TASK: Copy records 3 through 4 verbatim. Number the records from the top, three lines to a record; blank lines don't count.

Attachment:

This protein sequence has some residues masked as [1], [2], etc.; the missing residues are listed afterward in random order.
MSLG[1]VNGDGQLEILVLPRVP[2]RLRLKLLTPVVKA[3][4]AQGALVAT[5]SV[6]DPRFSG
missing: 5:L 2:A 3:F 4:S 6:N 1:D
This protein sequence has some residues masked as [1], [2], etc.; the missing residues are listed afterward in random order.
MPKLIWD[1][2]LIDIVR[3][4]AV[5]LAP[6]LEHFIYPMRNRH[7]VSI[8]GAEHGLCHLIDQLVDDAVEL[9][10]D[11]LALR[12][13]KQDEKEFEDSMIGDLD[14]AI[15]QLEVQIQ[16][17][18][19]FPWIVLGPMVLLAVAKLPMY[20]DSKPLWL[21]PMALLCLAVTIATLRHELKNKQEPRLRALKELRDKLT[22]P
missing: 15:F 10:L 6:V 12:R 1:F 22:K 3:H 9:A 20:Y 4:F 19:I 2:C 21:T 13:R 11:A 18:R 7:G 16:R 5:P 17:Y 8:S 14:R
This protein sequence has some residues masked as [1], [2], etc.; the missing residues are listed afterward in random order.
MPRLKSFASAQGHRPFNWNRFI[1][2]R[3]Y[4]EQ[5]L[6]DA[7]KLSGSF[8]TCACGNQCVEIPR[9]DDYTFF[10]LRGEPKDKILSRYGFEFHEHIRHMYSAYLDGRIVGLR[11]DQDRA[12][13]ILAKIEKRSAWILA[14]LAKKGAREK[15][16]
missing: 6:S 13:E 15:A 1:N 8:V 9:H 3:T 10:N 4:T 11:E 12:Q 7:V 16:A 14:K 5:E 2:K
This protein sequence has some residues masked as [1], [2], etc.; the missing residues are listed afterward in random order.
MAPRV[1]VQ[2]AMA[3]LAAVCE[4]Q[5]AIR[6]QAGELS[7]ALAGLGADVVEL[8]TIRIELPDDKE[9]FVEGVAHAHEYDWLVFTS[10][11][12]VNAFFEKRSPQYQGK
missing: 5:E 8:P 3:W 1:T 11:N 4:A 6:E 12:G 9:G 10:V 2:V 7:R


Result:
This protein sequence has some residues masked as [1], [2], etc.; the missing residues are listed afterward in random order.
MPRLKSFASAQGHRPFNWNRFI[1][2]R[3]Y[4]EQ[5]L[6]DA[7]KLSGSF[8]TCACGNQCVEIPR[9]DDYTFF[10]LRGEPKDKILSRYGFEFHEHIRHMYSAYLDGRIVGLR[11]DQDRA[12][13]ILAKIEKRSAWILA[14]LAKKGAREK[15][16]
missing: 6:S 13:E 15:A 1:N 8:V 9:H 3:T 10:N 4:T 11:E 12:Q 7:V 16:A 14:K 5:E 2:K
This protein sequence has some residues masked as [1], [2], etc.; the missing residues are listed afterward in random order.
MAPRV[1]VQ[2]AMA[3]LAAVCE[4]Q[5]AIR[6]QAGELS[7]ALAGLGADVVEL[8]TIRIELPDDKE[9]FVEGVAHAHEYDWLVFTS[10][11][12]VNAFFEKRSPQYQGK
missing: 5:E 8:P 3:W 1:T 11:N 4:A 6:E 12:G 9:G 10:V 2:V 7:R